|US6154641 *||Oct 27, 1998||Nov 28, 2000||Lucent Technologies Inc.||Wideband multiple channel frequency converter|
|US6175279 *||Mar 4, 1998||Jan 16, 2001||Qualcomm Incorporated||Amplifier with adjustable bias current|
|US6487399 *||May 26, 1999||Nov 26, 2002||Nokia Mobile Phones Ltd.||Mobile terminal employing 30kHz/200kHz carrier identification|
|US6606484 *||Mar 29, 1999||Aug 12, 2003||Telefonaktiebolaget Lm Ericsson (Publ.)||Distortion correction circuit for direct conversion receiver|
|US6606488 *||Nov 22, 2000||Aug 12, 2003||Motorola, Inc.||Communications receiver with intermodulation reduction, and method|
|US6704378 *||Mar 8, 2002||Mar 9, 2004||Isco International, Inc.||Interference detection, identification, extraction and reporting|
|US6718166 *||May 17, 2002||Apr 6, 2004||Illinois Superconductor Corporation, Inc.||Multiple carrier adaptive notch filter|
|US6807405 *||Apr 28, 1999||Oct 19, 2004||Isco International, Inc.||Method and a device for maintaining the performance quality of a code-division multiple access system in the presence of narrow band interference|
|US6944427 *||Jan 31, 2003||Sep 13, 2005||Motorola, Inc.||Reduced crossmodulation operation of a multimode communication device|
|US6992519 *||Feb 11, 2004||Jan 31, 2006||Nokia Corporation||Method and apparatus providing cancellation of second order intermodulation distortion and enhancement of second order intercept point (IIP2) in common source and common emitter transconductance circuits|
|US7203472 *||Mar 15, 2002||Apr 10, 2007||Nokia Corporation||Method and apparatus providing calibration technique for RF performance tuning|
|US7317698 *||Apr 6, 2001||Jan 8, 2008||Isco International, Inc.||Interference detection, identification, extraction and reporting|
|EP0812069A2||Jun 4, 1997||Dec 10, 1997||Sharp Kabushiki Kaisha||Dual-mode cellular telephone system|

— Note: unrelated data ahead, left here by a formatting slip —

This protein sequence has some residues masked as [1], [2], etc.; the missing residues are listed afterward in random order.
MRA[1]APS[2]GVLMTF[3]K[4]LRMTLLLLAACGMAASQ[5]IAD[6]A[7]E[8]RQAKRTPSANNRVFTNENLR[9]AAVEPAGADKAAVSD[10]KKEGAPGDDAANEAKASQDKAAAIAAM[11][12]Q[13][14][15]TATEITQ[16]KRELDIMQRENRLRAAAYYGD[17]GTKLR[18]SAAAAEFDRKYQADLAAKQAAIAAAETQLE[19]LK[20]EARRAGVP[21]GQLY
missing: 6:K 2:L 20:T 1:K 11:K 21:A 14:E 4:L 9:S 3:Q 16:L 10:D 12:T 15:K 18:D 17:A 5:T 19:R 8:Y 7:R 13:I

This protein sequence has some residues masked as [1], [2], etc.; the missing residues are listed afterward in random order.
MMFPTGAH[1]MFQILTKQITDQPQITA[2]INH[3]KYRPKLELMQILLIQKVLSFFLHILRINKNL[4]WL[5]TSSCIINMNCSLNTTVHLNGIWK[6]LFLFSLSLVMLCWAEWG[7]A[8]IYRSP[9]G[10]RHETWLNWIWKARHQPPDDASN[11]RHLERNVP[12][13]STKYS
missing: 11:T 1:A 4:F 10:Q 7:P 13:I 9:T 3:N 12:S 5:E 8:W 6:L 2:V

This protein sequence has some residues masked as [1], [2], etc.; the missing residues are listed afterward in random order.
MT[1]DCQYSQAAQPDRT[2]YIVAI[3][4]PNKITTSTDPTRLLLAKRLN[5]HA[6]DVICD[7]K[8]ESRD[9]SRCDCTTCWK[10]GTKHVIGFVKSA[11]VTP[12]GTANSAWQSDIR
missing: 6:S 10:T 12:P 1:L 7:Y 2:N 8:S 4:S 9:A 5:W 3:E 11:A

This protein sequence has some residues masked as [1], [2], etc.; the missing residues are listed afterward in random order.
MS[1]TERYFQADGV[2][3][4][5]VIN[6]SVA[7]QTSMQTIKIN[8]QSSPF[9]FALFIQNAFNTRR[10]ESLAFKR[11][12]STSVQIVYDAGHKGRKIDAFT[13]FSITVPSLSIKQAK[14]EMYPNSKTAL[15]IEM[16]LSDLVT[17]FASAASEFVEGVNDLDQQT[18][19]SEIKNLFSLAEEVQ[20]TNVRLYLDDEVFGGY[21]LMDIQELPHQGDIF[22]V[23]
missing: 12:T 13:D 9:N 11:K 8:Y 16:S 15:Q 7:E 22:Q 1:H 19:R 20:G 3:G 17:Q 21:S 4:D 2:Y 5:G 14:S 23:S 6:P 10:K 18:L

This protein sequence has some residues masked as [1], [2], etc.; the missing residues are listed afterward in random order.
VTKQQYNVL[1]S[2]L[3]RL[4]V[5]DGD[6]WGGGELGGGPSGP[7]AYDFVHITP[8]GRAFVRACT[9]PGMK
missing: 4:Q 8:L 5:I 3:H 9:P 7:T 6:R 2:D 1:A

|WO2001069803A1||Mar 13, 2000||Sep 20, 2001||Ed Hogervorst||Single chip spread spectrum receiver and transmitter for short messages|
|Citing Patent||Filing date||Publication date||Applicant||Title|
|US8090320 *||Dec 19, 2008||Jan 3, 2012||Telefonaktiebolaget Lm Ericsson (Publ)||Strong signal tolerant OFDM receiver and receiving methods|
|US8693968 *||Jan 22, 2007||Apr 8, 2014||Freescale Semiconductor, Inc.||Very low intermediate frequency (VLIF) receiver|
|US8855580||Jun 27, 2008||Oct 7, 2014||Telefonaktiebolaget L M Ericsson (Publ)||Methods and apparatus for reducing own-transmitter interference in low-IF and zero-IF receivers|
|US9065551||May 15, 2012||Jun 23, 2015||Continental Automotive Gmbh||Device and method for adaptively suppressing in-band interference signals in radio receivers|
|US20090325509 *||Jun 27, 2008||Dec 31, 2009||Sven Mattisson||Methods and Apparatus for Reducing Own-Transmitter Interference in Low-IF and Zero-IF Receivers|
|US20100159858 *||Dec 19, 2008||Jun 24, 2010||Paul Wilkinson Dent||Strong Signal Tolerant OFDM Receiver and Receiving Methods|
|US20100173601 *||Jan 22, 2007||Jul 8, 2010||Freescale Semiconductor, Inc.||Very low intermediate frequency (vlif) receiver|
|DE102011075893A1||May 16, 2011||Nov 22, 2012||Continental Automotive Gmbh||Vorrichtung und Verfahren zur adaptiven Unterdrückung von In-Band-Störsignalen bei Funk-Empfängern|
|WO2012156409A1||May 15, 2012||Nov 22, 2012||Continental Automotive Gmbh||Device and method for adaptively suppressing in-band interference signals in radio receivers|
|U.S. Classification||455/295, 455/296, 455/63.1|
|International Classification||H04B1/10, H03D3/00, H04B1/30|
|Cooperative Classification||H04B1/1036, H04B1/30, H04B1/109, H03D3/008|
|European Classification||H04B1/10S, H03D3/00C1, H04B1/10E2, H04B1/30|
|Dec 5, 2005||AS||Assignment|
Owner name: KONINKLIJKE PHILIPS ELECTRONICS, N.V.,NETHERLANDS
Free format text: ASSIGNMENT OF ASSIGNORS INTEREST;ASSIGNOR:PERKINS, RICHARD;REEL/FRAME:017406/0019
Effective date: 20050207
|Aug 17, 2007||AS||Assignment|
Owner name: NXP B.V.,NETHERLANDS
Free format text: ASSIGNMENT OF ASSIGNORS INTEREST;ASSIGNOR:KONINKLIJKE PHILIPS ELECTRONICS N.V.;REEL/FRAME:019719/0843
Effective date: 20070704
|Mar 10, 2010||AS||Assignment|
Owner name: ST WIRELESS SA,SWITZERLAND
Free format text: ASSIGNMENT OF ASSIGNORS INTEREST;ASSIGNOR:NXP B.V.;REEL/FRAME:024061/0330
Effective date: 20080728
Owner name: ST-ERICSSON SA,SWITZERLAND
Free format text: CHANGE OF NAME;ASSIGNOR:ST WIRELESS SA;REEL/FRAME:024061/0445
Effective date: 20090407
|Dec 28, 2010||CC||Certificate of correction|
|Sep 24, 2013||FPAY||Fee payment|
Year of fee payment: 4